September Savvy: Go Organic Festival

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September is a hearty month. Autumn and harvest in a nutshell: with the gathering of food, warm colours, the landscape turning from green to orange and brown, summer heat seeping down to cool, resident birds beginning to sing again, and the influx of blackberries, apples, corn on the cob, squashes and pumpkins. Here in the UK, September and food have a particularly special relationship because this month is known as Organic September. It celebrates and promotes all things organic – a campaign to raise awareness and support farmers and producers of organic food with a sustainable, chemical-free and animal welfare focus.

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This weekend just gone 8th-9th September was the Go Organic Festival in Battersea Park, London, an event to bring together the organic foodies of Britain with chef demonstrations, talks by experts and loads of food stalls. It was a buzzing environment with lots going on for families and kids, free samples, an abundance of information, surveys, organic fruit and veg to pluck at, food trucks, a stage with music throughout both days and ‘meet the farmer’ chats.

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If you missed it I would say you ought to feel a little disappointed or envious as it was a great experience with such a positive, proactive atmosphere. It was cheering to see so many people interested in organic food come together and interact in a fun, engaging way with all types of people involved from kids to sales reps to chefs to campaign organisers to producers of plastic-free food wraps, organic chocolate, vegan burgers, baked goods and beauty products to name a few.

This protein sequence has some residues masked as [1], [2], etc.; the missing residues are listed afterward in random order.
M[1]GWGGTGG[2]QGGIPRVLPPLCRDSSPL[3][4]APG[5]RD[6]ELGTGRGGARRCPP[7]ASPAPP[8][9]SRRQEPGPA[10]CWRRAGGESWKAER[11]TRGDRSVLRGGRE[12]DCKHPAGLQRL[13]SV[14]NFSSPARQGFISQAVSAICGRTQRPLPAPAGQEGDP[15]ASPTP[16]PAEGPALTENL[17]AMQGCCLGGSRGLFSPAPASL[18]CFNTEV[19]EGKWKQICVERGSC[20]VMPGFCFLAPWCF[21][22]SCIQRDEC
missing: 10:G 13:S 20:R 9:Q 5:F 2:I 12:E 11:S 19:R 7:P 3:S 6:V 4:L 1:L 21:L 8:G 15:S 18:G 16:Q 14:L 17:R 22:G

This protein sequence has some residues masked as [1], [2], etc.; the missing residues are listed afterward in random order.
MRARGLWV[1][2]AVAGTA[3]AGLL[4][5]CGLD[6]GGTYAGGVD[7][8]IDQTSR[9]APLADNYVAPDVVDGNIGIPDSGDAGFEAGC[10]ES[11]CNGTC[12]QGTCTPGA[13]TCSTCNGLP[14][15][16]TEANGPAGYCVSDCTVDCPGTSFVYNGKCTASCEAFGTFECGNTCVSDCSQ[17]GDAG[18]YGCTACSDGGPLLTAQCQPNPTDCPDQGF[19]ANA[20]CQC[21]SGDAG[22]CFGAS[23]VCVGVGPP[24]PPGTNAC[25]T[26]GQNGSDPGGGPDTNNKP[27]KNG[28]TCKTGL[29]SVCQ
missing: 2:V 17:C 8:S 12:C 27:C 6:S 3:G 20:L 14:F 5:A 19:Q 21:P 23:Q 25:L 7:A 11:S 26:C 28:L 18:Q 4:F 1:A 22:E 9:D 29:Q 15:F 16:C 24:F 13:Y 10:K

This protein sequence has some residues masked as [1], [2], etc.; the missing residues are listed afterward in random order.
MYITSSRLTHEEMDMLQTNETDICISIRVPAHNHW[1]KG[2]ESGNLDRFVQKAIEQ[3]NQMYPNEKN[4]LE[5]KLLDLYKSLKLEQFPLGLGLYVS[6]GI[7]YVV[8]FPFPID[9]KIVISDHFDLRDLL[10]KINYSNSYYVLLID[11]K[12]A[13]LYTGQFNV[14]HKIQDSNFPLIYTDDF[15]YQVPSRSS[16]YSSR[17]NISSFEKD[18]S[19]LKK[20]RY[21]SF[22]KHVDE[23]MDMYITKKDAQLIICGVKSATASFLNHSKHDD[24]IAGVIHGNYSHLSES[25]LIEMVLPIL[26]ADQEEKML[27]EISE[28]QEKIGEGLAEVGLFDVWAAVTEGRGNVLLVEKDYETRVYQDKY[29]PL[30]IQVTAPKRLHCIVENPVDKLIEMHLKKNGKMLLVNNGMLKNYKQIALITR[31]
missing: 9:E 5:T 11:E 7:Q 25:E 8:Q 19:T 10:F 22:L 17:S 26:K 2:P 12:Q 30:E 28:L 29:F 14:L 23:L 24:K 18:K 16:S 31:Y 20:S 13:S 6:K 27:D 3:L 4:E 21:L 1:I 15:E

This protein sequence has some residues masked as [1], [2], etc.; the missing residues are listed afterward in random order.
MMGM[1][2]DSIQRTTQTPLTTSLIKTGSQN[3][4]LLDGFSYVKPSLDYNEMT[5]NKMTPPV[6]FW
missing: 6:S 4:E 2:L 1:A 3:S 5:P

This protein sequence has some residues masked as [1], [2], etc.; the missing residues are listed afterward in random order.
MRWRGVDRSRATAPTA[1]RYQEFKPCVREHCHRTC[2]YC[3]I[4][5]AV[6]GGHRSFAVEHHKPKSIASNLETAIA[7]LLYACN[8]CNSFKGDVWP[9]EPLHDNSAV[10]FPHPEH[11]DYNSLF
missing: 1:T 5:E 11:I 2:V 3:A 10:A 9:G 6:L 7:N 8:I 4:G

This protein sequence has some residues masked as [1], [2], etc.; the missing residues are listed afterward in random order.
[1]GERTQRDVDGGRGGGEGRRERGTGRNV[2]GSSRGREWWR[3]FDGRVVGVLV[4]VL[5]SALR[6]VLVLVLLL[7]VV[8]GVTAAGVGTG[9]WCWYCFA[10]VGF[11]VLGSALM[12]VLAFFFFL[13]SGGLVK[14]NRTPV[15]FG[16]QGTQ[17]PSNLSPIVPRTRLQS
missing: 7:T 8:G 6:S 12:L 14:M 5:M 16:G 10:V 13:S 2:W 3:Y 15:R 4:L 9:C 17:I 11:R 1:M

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It was particularly interesting to watch and listen to chefs such as Gelf Alderson of River Cottage and Emily Watkins as they made delicious meals right in front of their audience. As they cooked, they chatted to host Jay Morjaria, giving lots of tips, info about organic food, produce to buy, things to avoid and so on.

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The festival’s ‘Natural Talks’ were also absorbing, particularly those by Natalie Fee, Simon King and Helen Browning. Natalie Fee created the City to Sea campaign, helping to stop plastic pollution at source – something which is vital if we are to stem the huge flow of plastic being produced and polluting our environment, ending up in rivers, seas and landfill. As you may be aware, a high percentage of plastic doesn’t get recycled and so going to the source of the problem – the prevention of plastic being produced in the first place – is what’s required for any impactful, long term effects. It was truly inspiring to hear Natalie talk.

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Go Organic Festival was a fantastic event and particularly impressive seeing as this was its first year. I had a great time, coming away feeling more positive about the future of our food. I can’t wait to see what will be in store next September.

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Foodie’s Paradise: Partridges Food Market

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Food markets are a wonderful, traditional and natural thing – something humanity has been doing for hundreds of years as a way of trading, exchanging and buying food. They create a physical and visual circumstance where consumers can see, smell and often taste (the most important aspect of anything we eat!) food before they buy it. We can literally ‘feast’ our eyes on an array of delicious fare.